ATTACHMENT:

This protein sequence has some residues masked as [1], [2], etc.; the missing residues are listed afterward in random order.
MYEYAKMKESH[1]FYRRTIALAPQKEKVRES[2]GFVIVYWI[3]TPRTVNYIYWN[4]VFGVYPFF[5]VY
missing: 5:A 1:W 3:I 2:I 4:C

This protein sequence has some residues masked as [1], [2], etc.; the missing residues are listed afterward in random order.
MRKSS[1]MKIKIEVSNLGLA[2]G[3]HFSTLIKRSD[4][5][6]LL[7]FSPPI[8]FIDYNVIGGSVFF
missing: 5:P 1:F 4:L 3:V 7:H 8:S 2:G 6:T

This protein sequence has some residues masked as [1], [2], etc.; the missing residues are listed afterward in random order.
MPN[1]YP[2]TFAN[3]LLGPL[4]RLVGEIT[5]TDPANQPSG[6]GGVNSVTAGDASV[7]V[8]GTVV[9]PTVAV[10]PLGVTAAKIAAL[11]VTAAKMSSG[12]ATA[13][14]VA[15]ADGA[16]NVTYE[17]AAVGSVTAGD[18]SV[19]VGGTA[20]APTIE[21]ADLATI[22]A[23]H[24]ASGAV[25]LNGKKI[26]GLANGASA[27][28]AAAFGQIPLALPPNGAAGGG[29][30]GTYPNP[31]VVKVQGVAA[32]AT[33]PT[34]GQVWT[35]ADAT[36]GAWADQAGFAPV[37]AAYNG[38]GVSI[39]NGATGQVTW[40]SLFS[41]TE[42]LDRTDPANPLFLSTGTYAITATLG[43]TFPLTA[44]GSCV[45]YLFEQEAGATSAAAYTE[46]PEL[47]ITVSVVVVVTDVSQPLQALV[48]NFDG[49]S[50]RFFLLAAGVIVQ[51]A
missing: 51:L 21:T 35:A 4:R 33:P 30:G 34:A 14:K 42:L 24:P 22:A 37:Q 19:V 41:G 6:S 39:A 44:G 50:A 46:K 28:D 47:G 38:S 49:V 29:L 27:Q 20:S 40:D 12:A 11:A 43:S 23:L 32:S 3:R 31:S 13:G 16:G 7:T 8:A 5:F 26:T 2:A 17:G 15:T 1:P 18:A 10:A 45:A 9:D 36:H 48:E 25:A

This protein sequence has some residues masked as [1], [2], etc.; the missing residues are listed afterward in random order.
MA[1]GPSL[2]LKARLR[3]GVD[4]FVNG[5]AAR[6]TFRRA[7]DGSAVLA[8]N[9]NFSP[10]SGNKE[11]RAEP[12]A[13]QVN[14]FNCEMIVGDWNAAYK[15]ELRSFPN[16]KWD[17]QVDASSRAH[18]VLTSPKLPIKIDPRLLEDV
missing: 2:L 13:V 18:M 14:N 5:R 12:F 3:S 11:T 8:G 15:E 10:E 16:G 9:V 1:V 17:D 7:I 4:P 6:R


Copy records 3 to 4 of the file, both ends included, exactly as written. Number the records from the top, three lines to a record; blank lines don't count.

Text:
This protein sequence has some residues masked as [1], [2], etc.; the missing residues are listed afterward in random order.
MPN[1]YP[2]TFAN[3]LLGPL[4]RLVGEIT[5]TDPANQPSG[6]GGVNSVTAGDASV[7]V[8]GTVV[9]PTVAV[10]PLGVTAAKIAAL[11]VTAAKMSSG[12]ATA[13][14]VA[15]ADGA[16]NVTYE[17]AAVGSVTAGD[18]SV[19]VGGTA[20]APTIE[21]ADLATI[22]A[23]H[24]ASGAV[25]LNGKKI[26]GLANGASA[27][28]AAAFGQIPLALPPNGAAGGG[29][30]GTYPNP[31]VVKVQGVAA[32]AT[33]PT[34]GQVWT[35]ADAT[36]GAWADQAGFAPV[37]AAYNG[38]GVSI[39]NGATGQVTW[40]SLFS[41]TE[42]LDRTDPANPLFLSTGTYAITATLG[43]TFPLTA[44]GSCV[45]YLFEQEAGATSAAAYTE[46]PEL[47]ITVSVVVVVTDVSQPLQALV[48]NFDG[49]S[50]RFFLLAAGVIVQ[51]A
missing: 51:L 21:T 35:A 4:R 33:P 30:G 34:A 14:K 42:L 24:P 22:A 37:Q 19:V 41:G 6:S 39:A 44:G 50:A 46:K 28:D 47:G 38:S 49:V 29:L 27:Q 20:S 40:D 12:A 11:A 43:S 23:L 32:S 3:R 31:S 13:G 16:G 7:T 8:A 5:F 26:T 2:A 17:G 15:T 1:P 18:A 10:A 45:A 9:D 36:H 48:E 25:A

This protein sequence has some residues masked as [1], [2], etc.; the missing residues are listed afterward in random order.
MA[1]GPSL[2]LKARLR[3]GVD[4]FVNG[5]AAR[6]TFRRA[7]DGSAVLA[8]N[9]NFSP[10]SGNKE[11]RAEP[12]A[13]QVN[14]FNCEMIVGDWNAAYK[15]ELRSFPN[16]KWD[17]QVDASSRAH[18]VLTSPKLPIKIDPRLLEDV
missing: 2:L 13:V 18:M 14:N 5:R 12:F 3:S 11:T 8:G 15:E 10:E 16:G 9:V 1:V 17:D 7:I 4:P 6:R